What happens when a trial is completed?
After a clinical trial is completed, the researchers examine all the information collected during the study. Researchers may be able to determine whether the results mean that the new intervention should be further developed so as to make it available to everyone. Once a new intervention has been proven to be safe and effective, it may become part of standard treatment for the disease or condition.
Examination and analysis of the information can take some time. Therefore, there may be a delay before the results of a clinical trial are known, particularly with larger trials that can involve thousands of people and that may take place over several years.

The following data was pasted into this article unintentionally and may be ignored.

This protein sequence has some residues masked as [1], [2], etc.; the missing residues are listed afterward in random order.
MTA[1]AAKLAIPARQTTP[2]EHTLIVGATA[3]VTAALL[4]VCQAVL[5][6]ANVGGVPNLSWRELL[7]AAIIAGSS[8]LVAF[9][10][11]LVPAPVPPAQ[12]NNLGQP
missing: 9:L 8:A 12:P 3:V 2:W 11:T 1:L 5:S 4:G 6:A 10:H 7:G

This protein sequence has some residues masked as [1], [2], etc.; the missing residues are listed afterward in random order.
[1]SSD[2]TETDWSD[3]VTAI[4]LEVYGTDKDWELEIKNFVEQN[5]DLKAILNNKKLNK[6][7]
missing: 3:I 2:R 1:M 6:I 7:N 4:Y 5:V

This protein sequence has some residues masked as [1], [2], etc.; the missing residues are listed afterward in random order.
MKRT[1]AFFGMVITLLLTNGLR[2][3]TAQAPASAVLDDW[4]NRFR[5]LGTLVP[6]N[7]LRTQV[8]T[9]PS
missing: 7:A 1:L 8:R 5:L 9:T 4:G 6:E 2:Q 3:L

If you have taken part in a trial, the researchers should make the results available to you directly (if you have indicated that you wish to know the results). It is also expected that results of all completed studies will be made available in reports or papers published in scientific journals.
After a trial is completed, researchers decide whether to move on to the next trial phase or to stop their investigations because of concerns about the safety or effectiveness of the new intervention.
Find a clinical trial website
Search for clinical trial registries, organisations, research networks, coordinating hubs and support groups by specific disease or condition.
Consumer guide to clinical trials
The Consumers Health Forum have developed a factsheet about clinical trials.
Questions to ask
Need help with questions to ask if you're thinking about being part of a clinical trial?
Download the Questions to Ask Fact Sheet (PDF, 253KB) and take it with you.